The rims didn’t match on the bike, so we used a set of comstars off a CM400 that we powdercoated in super durable wet black. This allowed us to do away with the 450 front end, in favour of a disc break system. It was a straight swap, so we rebuilt the forks and powdercoated the legs and upper triple. Caliper was rebuilt as well as powdercoated in super durable black and gold.
The tank was beyond repair, so we used a late 70s KZ1000 tank. It really beefs up the look of the bike. We made a set of custom tank badges, they were the first set we made and it was all done by hand. Tank was painted a custom green/gold.
Since the stock CM450 frames don’t really lend themselves to the café racer look, the frame mods were a necessity. The fact that we make our own frame hoops made things easier. The first loop was welded along the stock seat mounting area; we mounted the second loop to ensure it was inline with the bottom of the new tank and finished it off with wire mesh. It also allowed us to hide all the electronics and extend the ride height of the bike.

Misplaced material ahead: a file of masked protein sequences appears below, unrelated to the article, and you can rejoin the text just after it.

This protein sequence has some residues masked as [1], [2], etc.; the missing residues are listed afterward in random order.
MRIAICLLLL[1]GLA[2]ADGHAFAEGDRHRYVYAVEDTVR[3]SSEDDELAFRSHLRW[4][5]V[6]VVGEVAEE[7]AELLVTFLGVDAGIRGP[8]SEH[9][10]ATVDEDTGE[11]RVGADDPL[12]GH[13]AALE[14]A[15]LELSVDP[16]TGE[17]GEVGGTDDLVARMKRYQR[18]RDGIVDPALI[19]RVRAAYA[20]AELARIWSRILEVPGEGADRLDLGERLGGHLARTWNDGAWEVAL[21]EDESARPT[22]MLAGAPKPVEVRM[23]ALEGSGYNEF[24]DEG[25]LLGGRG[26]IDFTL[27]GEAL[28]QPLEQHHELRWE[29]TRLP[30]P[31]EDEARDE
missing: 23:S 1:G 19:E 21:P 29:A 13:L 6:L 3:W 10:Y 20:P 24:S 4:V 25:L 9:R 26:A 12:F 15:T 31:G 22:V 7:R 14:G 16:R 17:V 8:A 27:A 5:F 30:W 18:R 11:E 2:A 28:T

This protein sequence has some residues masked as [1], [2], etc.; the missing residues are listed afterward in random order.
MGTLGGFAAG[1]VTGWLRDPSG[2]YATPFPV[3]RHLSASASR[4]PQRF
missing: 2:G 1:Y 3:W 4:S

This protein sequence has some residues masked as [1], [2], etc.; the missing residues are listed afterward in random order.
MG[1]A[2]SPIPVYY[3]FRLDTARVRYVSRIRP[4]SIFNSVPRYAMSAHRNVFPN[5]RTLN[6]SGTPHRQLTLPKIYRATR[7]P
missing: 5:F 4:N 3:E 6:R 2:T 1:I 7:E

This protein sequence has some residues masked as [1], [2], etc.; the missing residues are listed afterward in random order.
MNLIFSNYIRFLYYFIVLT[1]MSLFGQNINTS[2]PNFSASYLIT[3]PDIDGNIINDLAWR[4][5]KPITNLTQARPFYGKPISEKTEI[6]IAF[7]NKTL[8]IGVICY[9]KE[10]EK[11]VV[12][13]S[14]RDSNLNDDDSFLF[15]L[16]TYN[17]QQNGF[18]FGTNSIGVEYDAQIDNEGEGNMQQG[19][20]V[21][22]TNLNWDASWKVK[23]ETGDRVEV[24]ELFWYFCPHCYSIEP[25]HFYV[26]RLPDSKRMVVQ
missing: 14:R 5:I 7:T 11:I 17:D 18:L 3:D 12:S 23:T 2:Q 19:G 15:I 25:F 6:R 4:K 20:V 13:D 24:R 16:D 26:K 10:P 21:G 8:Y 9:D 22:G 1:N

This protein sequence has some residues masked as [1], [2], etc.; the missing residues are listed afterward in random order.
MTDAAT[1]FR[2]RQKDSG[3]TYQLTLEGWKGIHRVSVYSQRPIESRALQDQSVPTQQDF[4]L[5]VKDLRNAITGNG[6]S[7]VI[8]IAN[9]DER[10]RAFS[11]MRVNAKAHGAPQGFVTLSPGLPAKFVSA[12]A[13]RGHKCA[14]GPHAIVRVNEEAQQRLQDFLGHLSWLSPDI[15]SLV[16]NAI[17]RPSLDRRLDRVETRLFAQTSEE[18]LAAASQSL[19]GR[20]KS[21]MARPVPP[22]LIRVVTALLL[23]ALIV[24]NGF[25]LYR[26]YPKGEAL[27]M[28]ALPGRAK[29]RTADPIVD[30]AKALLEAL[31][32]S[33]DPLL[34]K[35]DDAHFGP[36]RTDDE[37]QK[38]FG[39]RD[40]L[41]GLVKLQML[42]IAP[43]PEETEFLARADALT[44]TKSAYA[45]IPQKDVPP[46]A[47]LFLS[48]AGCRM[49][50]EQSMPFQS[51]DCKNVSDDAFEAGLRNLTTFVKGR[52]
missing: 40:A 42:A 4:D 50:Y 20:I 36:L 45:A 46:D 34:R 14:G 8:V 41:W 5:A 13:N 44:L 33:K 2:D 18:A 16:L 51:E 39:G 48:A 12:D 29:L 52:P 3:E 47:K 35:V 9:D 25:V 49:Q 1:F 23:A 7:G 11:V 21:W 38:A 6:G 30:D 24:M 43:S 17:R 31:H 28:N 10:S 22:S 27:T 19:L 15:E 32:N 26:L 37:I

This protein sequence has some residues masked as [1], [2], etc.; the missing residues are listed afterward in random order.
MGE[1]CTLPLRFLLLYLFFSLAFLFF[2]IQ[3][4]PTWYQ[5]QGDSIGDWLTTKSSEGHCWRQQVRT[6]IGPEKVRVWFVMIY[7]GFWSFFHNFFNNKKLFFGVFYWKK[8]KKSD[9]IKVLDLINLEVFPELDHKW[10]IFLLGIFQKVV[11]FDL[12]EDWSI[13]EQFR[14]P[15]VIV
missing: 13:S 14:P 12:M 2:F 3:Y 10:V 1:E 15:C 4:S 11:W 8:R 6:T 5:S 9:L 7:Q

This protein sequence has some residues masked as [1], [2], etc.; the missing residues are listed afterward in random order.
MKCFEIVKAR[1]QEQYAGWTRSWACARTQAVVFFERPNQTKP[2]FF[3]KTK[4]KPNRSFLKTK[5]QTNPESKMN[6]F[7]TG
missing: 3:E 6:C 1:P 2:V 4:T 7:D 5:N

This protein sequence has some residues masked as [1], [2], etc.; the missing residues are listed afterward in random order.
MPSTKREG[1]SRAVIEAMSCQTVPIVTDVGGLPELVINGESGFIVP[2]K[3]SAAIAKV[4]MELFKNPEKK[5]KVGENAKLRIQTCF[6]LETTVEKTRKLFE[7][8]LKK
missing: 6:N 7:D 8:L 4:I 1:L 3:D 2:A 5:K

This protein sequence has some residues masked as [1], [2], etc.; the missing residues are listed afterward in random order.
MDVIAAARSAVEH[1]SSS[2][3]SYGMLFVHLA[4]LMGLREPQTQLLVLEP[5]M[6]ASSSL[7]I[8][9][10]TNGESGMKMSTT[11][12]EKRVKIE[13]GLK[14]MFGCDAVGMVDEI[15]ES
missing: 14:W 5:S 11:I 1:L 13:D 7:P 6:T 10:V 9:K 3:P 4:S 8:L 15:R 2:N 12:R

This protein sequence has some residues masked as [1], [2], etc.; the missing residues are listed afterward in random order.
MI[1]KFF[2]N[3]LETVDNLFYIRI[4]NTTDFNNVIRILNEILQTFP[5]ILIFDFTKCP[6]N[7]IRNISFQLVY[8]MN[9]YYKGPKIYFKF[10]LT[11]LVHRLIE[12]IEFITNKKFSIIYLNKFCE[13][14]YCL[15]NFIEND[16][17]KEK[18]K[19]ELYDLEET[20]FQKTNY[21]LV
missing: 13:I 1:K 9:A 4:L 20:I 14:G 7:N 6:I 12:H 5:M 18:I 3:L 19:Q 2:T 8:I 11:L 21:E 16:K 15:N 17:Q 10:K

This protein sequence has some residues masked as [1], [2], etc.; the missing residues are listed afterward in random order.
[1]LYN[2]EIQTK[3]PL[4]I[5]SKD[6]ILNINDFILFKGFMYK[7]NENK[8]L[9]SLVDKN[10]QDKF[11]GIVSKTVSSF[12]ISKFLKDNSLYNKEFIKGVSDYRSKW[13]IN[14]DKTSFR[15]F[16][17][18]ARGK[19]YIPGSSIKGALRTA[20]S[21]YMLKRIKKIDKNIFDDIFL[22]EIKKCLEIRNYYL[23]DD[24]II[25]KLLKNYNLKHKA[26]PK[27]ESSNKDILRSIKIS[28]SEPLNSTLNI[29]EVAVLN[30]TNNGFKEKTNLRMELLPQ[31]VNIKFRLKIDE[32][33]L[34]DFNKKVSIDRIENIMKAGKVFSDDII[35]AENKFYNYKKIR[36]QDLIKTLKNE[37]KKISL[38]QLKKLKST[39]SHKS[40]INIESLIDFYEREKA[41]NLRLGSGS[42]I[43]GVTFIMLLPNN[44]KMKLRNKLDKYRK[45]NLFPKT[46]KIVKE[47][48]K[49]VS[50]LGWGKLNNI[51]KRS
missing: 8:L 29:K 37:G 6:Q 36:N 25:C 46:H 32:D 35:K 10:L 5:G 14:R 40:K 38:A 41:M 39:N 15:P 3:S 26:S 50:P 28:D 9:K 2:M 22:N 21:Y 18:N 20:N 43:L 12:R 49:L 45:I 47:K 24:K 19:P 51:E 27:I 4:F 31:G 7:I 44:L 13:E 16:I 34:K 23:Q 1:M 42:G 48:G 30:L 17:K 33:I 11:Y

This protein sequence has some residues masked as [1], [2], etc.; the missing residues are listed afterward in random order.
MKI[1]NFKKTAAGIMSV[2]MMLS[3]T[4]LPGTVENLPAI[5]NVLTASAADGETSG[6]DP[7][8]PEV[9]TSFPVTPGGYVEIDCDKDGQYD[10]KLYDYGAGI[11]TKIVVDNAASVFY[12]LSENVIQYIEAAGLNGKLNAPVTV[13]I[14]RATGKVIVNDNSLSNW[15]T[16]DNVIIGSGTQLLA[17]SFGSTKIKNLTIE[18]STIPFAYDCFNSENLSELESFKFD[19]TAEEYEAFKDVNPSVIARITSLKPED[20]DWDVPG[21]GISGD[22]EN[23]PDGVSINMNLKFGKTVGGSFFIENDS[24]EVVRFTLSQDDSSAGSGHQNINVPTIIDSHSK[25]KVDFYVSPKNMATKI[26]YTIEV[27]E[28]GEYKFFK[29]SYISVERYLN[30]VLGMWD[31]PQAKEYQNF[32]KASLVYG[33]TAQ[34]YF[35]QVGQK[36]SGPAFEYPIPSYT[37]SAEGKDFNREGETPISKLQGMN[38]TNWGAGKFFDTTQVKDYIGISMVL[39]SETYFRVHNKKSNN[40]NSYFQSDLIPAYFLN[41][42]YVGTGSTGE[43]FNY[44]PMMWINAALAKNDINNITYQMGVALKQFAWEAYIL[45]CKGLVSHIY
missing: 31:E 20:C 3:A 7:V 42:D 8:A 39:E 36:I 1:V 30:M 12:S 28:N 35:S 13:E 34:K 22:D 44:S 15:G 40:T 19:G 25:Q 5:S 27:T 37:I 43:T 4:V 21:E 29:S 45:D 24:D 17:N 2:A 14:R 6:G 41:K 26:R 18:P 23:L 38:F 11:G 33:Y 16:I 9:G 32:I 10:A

OEM air box was removed, in favour of pod filters. Carb rebuilt and tuned to accommodate the modifications.
The stock fenders were chopped in the front and rear. We remounted the rear fender to the swingarm as a tire hugger. Both fenders were powdercoated in blackchrome.
Custom fiberglass café racer tail fairing was made in house and painted to match the tank.
2 into 1 wrapped MAC header with open slash cut exhaust that we powdercoated in a high temp mat black.
We decided to run a Ballistics battery and aftermarket KOSO digital gauge. Aftermarket tail light, turn signals and headlight were all wired up to complete the look.
bikerMetric: any favourite, least favourite modifications?
Ackermann Cycle Performance: The headlights was a new addition to the bike at the end of the build. It really gives the bike a unique look and moves the bike out of the café racer style. It’s a dual halogen headlight, with a custom spoiler.